Ambitious objectives for macroprudential policy are problematic. The data needed for making a diagnosis of the state of the financial system can never be collected. The assessment of how likely it is that a development will become unsustainable, is very difficult to make and cannot be simply be derived from data.
The nature of financial cycles also makes clear that macroprudential measures in the upswing will always be unpopular, also because they can probably be only effective if taken at a moment when there are no clear signs of an unsustainable development building up. This requires the macroprudential authority to be independent. But this can only work in a democracy with a clear and limited mandate.
This reinforces the earlier conclusion that the focus of macroprudential policy and –instruments should be on increasing/maintaining the resilience of the financial system. If nonetheless instruments will be chosen for dampening the cycle, there is much in favour of making them as much as possible rules based.
Risk weighted capital measures have a shaky foundation. The risks cannot be measured reliably. Ultimately capital should not be seen as insurance against risk, but as a buffer against the unforeseeable, against fundamental uncertainty. But uncertainty cannot be measured.
This would argue for making unweighted capital measures the basis for macroprudential policy and – instruments. Leverage should take centre stage.
Liquidity is endogenous. More thought should be given to what that means for the definition of a liquidity measure in a macroprudential instrument. A narrow or broad range of assets? And how to determine which assets qualify? It also touches upon the importance of diversity for creating resilience. More diversity in the financial system is likely to lead to preserving more liquidity in stressed times than when there is little diversity.
Financial cycles are a fact of life. This means that there will always be upswings, turning points and downswings. Macroprudential instruments should not be designed with primarily the upswing in mind. Promoting the resilience of the financial system does not only require to determine how high minimal buffers should be. There should also be a policy with respect to the use of buffers. Buffers that cannot be used, are useless in absorbing losses and providing resilience.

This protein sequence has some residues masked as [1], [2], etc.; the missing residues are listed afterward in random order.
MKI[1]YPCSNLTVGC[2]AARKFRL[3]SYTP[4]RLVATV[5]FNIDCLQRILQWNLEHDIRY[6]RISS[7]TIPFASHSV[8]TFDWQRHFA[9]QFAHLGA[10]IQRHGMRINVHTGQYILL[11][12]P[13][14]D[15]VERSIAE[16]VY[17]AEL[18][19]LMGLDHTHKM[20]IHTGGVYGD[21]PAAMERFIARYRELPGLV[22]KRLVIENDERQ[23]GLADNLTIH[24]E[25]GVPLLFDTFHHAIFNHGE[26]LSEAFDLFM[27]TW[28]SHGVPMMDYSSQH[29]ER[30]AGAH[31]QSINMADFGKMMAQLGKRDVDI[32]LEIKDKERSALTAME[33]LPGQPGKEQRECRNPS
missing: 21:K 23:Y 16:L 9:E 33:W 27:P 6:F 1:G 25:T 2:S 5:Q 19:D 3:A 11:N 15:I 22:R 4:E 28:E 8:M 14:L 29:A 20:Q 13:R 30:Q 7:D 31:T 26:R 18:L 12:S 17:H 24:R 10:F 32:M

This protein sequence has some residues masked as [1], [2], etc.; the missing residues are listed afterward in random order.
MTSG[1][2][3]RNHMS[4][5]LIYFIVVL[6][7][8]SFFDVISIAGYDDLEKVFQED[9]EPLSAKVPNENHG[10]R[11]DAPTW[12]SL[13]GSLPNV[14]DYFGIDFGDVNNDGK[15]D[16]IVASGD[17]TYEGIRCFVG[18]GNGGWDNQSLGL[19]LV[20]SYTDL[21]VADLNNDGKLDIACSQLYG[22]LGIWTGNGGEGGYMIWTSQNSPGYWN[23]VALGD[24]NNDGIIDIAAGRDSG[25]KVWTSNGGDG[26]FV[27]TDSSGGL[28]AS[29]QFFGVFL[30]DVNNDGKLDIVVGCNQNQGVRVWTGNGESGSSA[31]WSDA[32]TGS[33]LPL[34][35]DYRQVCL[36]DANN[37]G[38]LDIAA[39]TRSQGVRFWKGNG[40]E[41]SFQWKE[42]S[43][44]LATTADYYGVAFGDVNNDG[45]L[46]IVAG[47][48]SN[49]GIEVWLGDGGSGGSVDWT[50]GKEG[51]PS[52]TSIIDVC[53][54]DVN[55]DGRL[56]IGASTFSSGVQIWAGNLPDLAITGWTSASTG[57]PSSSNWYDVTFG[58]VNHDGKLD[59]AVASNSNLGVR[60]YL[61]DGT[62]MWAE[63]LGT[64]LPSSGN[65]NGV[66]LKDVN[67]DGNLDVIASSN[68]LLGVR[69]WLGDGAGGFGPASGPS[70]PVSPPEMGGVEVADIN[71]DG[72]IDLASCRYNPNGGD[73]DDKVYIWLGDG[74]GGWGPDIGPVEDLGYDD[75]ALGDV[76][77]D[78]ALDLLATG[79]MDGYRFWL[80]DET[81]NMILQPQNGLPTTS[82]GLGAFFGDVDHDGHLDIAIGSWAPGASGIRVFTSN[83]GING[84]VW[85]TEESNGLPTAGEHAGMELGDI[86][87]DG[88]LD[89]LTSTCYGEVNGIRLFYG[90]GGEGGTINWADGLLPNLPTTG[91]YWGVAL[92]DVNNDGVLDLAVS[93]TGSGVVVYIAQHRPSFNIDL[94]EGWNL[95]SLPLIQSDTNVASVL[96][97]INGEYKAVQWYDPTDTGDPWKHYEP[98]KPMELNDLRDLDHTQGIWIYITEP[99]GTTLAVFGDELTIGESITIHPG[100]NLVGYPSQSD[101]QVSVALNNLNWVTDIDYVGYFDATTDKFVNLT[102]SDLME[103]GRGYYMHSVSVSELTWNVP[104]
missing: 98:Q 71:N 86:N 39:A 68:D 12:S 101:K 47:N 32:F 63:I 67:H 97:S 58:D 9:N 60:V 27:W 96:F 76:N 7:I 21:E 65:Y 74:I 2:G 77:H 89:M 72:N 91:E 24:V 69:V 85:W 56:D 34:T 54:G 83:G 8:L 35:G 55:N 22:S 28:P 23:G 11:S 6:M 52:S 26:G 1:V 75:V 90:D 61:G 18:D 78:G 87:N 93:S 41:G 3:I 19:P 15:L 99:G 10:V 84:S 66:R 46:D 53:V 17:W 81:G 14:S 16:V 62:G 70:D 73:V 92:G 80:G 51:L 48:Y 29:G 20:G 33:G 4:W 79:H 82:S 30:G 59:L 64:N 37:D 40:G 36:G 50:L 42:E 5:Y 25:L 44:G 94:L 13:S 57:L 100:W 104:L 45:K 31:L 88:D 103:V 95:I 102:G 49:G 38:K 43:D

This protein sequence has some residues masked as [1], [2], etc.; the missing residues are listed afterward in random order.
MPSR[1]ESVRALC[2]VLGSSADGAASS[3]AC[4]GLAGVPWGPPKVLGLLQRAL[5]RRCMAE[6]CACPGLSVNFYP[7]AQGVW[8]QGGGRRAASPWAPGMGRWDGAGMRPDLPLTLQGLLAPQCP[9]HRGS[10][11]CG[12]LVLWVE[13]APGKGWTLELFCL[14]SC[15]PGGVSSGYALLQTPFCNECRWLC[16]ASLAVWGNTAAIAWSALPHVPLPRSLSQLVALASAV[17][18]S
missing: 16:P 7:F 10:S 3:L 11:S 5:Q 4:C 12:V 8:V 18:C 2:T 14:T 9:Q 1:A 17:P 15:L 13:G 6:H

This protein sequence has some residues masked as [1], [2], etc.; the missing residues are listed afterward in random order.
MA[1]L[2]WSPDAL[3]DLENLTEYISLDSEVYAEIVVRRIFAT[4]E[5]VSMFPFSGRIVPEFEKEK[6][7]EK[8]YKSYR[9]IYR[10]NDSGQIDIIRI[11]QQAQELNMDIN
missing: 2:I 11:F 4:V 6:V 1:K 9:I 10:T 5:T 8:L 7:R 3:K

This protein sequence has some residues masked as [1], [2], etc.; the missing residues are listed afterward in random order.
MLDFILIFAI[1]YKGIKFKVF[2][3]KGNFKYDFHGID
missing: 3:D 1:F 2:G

Developing a policy with respect to using capital and liquidity buffers should have high priority. Such a policy should be made consistent with the policies with respect to recovery and resolution and with the lender of last resort role of the central bank.
Relation with other policies and their instruments
A crucial area that I can only mention here is that the deployment of macroprudential policy instruments should be well coordinated with the use of other policy instruments. Economic policy instruments have almost always an impact on more than one policy objective.
Therefore, in defining the objective of economic policies it should always be mentioned that they should support other policy objectives to the extent that it does not hinder achievement of their own primary objectives. In this context one could question if announcing that interest rates will remain low for a long period of time or that monetary policy tightening would be gradual, is sufficiently supportive of maintaining a resilient financial system.
It should be avoided that macroprudential policy instruments will be used to compensate for suboptimal other policies, like fiscal and monetary policies. This would for example be the case if capital controls or lower loan to value ratios would be introduced as macroprudential measures in an environment where monetary policy would be too expansionary.
Hayek, F.A. (1945), “The Use of Knowledge in Society”, reprinted in Individualism and Economic Order,
London, 1949, pp. 77-91.
Hayek, F.A. (1967), “The Theory of Complex Phenomena”, reprinted in Studies, in Philosophy, Politics
London, pp. 22-42.
Hoogduin, Lex (1991), Some Aspects of Uncertainty and the Theory of a Monetary Economy,
Keynes, J.M. (1921), A Treatise on Probability, The Collected Writings of John Maynard Keynes, Vol.
Keynes, J.M. (1936), The General Theory of Employment, Interest and Money, The Collected Writings
of John Maynard Keynes, Vol. VII,
Keynes , J.M. (1937), “The General Theory of Employment”, reprinted in The Collected Writings of
John Maynard Keynes, Vol. XIV,
London, pp. 109-124.
Knight, F.H. (1921), Risk, Uncertainty and Profit, Boston.
Mitchell, Melanie (2009), Complexity. A Guided Tour,